Jane Fonda - model, actress, political and women's rights activist, and work out queen. She did not seek these roles, but grew into them. Through these roles she was thrusted into the eyes of the public from birth, because she was the daughter of the legendary actor, Henry Fonda. With his encouragement, her acting career began. From that point, she began to explore her own womanhood, and in the process, the world was watching and growing with her.
Jane's career started before she even knew she wanted to pursue acting. In 1954, Fonda made her acting debut in a stage production called The Country Girl. Then she attended Vassar College for two years until 1958, when she was introduced to renowned acting coach, Lee Strasberg. She paid for her acting lessons by modeling, and made her screen debut in Tall Story (1960) two years after meeting Strasberg. However, this was only the beginning.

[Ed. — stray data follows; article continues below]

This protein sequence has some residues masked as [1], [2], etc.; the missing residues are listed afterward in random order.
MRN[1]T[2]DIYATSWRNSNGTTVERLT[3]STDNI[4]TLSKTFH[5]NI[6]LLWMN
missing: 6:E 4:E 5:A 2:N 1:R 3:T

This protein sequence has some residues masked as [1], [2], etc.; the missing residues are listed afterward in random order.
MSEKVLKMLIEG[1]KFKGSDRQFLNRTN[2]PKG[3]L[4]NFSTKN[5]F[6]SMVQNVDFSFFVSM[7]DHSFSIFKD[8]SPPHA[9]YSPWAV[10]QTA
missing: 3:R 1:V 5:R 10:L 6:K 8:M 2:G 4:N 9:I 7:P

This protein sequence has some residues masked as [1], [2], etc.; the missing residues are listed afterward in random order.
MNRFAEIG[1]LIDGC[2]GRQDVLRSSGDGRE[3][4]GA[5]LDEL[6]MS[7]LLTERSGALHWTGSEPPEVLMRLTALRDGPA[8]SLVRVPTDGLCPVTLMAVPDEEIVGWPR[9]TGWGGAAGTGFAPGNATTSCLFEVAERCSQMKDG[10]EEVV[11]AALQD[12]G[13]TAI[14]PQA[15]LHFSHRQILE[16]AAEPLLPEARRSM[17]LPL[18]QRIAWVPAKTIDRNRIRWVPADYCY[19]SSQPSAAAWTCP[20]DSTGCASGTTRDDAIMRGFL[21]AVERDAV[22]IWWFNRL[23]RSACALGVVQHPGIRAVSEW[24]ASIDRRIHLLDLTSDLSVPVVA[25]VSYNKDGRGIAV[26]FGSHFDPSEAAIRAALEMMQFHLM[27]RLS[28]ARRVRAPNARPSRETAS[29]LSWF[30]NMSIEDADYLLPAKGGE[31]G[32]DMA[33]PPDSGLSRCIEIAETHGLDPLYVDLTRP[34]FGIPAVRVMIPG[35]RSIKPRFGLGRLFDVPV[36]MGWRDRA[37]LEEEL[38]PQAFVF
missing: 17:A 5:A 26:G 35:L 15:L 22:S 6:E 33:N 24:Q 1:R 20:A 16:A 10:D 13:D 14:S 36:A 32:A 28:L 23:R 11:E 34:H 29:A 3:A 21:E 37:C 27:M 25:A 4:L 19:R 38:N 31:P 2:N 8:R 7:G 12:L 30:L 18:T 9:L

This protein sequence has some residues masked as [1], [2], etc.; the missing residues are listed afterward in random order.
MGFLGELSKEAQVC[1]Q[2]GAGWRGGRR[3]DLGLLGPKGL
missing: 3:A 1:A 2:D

The public, at the on set of her career, viewed Jane as a nave, sweet girl - a favorable image in the 50s. During this era, women on television, as well as in real life, had to appear perfect. June Cleaver, the mother from Leave it to Beaver, was one such paragon. She cooked, cleaned, ironed, sewed -- all while maintaining a perfect hairdo and the no complaints. The public saw Jane as another perfect icon that provided a younger June-like persona. She grew up in the 50's with images of perfection, but it also shaped her (apparent in her earlier films mentioned above). Everyone thought that she would grow to be "beautiful Jane."" However, she broke this stereotypical view of women in the controversial movie Barbarella (1968).
Jane shocked everyone with her new sexy image. It sparked a cultural revolt sweeping the United States in the form of the hippie counter-culture. In this movie, Jane was portrayed as a sex kitten, super heroine determined to save the world from evil +destruction. She pranced on screen with skimpy outfits that barely covered her body and pursued sexual pleasures in between her escapades.